Ideally I’d like to avoid Odesk altogether but beggars can’t be choosers!

        • Tom Ewer
          October 6, 2012 at 1:57 pm

          Do some guest posts and get testimonials from the blog owners/editors. Mix that in with a couple of generic testimonials from friends/family, and hey presto — you’ve got clippings and recommendations.

          Although having said that, I started my freelance writing career without any work history or customer feedback, and I didn’t go anywhere near the likes of ODesk, so it’s definitely not a must.

          • Kristen
            October 31, 2014 at 2:55 am

            I have been on Elance, problogger, etc and I have not had any luck finding the smallest job. I have the skills and the talent, but I don’t have samples to show potential clients. Every job I see they want experience. A little help here?

            • Tom Ewer
              October 31, 2014 at 12:46 pm

              Hey Kristen,

              Samples are key for all but the lowest-paying jobs. I recommend that you work on getting some guest posts published and/or publishing content on your own blog. I have a huge list of paying guest posting opportunities on Paid to Blog Jobs — there are plenty out there if you have a good look!

              Cheers,

              Tom

  7. Tracy Oeser
    November 14, 2012 at 5:44 am

    I’ve been in the Freelance Writers Den for a few months now. Love Carol Tice and her group. The Den isn’t always open to new subscribers though. You have to get on her mailing list to know when openings come up.

  8. Danelle
    May 2, 2013 at 7:58 pm

    Hi, i think that i saw you visited my website thus i came to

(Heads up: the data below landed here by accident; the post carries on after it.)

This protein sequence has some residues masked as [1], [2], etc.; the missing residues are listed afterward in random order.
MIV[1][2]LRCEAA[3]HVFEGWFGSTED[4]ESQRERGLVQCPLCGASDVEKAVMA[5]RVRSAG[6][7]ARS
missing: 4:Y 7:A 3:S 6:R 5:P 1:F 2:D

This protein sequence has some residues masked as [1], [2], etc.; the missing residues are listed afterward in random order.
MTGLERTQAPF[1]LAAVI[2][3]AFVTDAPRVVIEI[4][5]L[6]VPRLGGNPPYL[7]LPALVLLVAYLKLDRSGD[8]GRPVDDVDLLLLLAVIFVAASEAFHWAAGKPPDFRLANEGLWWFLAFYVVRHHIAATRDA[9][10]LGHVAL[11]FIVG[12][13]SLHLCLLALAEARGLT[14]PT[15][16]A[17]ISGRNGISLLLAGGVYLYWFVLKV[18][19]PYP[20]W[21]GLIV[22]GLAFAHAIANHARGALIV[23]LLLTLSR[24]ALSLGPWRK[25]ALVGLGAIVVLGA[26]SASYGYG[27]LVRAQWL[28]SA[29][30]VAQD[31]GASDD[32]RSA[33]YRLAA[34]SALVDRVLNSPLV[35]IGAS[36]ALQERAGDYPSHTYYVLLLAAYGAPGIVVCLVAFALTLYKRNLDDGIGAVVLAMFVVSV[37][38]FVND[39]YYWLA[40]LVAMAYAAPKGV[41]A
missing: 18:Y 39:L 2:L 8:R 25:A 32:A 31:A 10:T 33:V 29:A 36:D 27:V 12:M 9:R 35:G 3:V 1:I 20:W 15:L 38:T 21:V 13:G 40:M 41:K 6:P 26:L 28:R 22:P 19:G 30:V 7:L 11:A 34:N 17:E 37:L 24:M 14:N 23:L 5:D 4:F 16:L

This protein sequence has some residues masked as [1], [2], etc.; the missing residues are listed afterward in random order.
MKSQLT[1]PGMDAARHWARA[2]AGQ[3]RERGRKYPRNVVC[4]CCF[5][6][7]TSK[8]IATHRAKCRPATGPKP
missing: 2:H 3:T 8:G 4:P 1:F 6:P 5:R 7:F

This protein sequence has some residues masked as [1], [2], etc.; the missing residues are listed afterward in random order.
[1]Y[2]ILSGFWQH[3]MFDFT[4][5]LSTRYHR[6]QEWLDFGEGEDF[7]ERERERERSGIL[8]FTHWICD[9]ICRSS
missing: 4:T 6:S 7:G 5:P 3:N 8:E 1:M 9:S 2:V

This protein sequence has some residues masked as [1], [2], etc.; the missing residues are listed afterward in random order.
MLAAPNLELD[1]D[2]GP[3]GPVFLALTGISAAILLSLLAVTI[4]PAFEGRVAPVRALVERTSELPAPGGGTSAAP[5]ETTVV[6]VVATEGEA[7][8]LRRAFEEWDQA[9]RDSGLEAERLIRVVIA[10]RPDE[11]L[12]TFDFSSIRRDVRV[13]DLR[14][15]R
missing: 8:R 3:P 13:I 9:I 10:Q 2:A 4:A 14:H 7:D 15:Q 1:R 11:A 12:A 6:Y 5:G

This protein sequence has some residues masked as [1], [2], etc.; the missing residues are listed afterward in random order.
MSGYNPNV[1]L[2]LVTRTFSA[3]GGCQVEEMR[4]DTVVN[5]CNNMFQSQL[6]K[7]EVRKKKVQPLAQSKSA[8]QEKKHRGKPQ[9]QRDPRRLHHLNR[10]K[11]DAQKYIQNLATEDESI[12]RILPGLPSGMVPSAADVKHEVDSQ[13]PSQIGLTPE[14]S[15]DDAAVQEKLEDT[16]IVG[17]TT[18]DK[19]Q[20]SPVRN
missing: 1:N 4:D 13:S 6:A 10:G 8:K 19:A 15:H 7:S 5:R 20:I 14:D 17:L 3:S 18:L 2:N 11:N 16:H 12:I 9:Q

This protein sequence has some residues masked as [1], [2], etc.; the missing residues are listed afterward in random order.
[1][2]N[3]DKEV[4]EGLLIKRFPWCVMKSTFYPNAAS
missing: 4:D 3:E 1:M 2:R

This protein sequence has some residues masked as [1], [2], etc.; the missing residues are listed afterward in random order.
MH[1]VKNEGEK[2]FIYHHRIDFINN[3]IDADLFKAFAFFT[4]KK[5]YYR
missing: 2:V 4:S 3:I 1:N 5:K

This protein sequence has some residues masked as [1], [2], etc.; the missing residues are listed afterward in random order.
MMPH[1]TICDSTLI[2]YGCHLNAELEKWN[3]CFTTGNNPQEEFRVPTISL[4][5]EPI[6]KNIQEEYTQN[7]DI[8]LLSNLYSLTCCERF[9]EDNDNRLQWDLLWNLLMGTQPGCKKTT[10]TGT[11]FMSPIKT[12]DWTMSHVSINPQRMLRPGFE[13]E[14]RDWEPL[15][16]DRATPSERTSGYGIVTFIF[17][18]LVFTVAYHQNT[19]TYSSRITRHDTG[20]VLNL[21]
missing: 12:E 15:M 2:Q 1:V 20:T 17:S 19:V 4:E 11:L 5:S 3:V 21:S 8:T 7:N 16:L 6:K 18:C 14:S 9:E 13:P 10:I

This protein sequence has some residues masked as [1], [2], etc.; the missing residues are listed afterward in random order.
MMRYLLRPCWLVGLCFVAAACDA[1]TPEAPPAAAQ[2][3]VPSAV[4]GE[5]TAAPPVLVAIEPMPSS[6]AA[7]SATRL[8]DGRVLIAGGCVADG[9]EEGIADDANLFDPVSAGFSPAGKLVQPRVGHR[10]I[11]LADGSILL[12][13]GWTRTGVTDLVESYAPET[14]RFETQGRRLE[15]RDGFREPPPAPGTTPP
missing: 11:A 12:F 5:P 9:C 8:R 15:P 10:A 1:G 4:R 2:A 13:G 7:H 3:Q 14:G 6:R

“return the favor”.I am trying to find things to enhance my site!
    I suppose its ok to use some of your ideas!!

  9. thecheekydiva
    June 5, 2013 at 9:52 pm

    Hi Tom, this is a great list. I found my first paid opportunity through Twitter, believe it or not, and it was a very good paying short term job. That led to another client that read my work finding me and contacting me through Twitter as well. As you well know, since we’re email pals, I’m actively pursuing any and every opportunity, but never underestimate the power of the hashtag. Thanks so much for all of your wonderful information! :-)

  10. Jacelyn Diamond
    September 17, 2013 at 6:37 pm

    Hi Tom…

    I came across your website while searching for guidance as I am trying to make that leap of faith into freelance writing. You seem to be forthright and genuine, and I feel I can trust you and your advice.

    Moments ago, I almost signed up with Writing Jobs Source, but stopped and decided to further check them out. My research revealed that they are listed by another name with the Better Business Bureau, and had an “F” rating (on a scale of A+ – F). I immediately abandoned that effort, and came right back to your site to Entry Level Writing Jobs – 5 Top Resources. Thank goodness!

    While my experience in writing is not entry level, my portfolio is…I have nothing that has been published. All my experience has been in the corporate world where content was proprietary. I know I can be a proficient writer, and was wondering if there are opportunities out there on a “pay if we like it” basis…meaning, is anyone willing to give me an opportunity without seeing previous work, and paying only if they like it? Do you think that is a viable (and wise) option?

    I would love to know your thoughts on this, and I thank you for all your great information you have shared!

    p.s. Your last sentence of the topic above, “With that in mind, let’s take at five top resources…” was probably meant to read, “…let’s take a look at five top resources…” Just a miss in proofing :)

  11. cedric
    June 26, 2014 at 8:33 pm

    Good list Tom. Am a newbie, truly i would think many people would love the idea of working for themselves not the other way round. People out there look for information on online jobs – most of them are total crap only disappointments on signup . Someone would give up at this stage. As for me, i believe creating your own content or a product and selling it online should the be the major objective at mind. If as well a truly viable online job comes up, then Do it!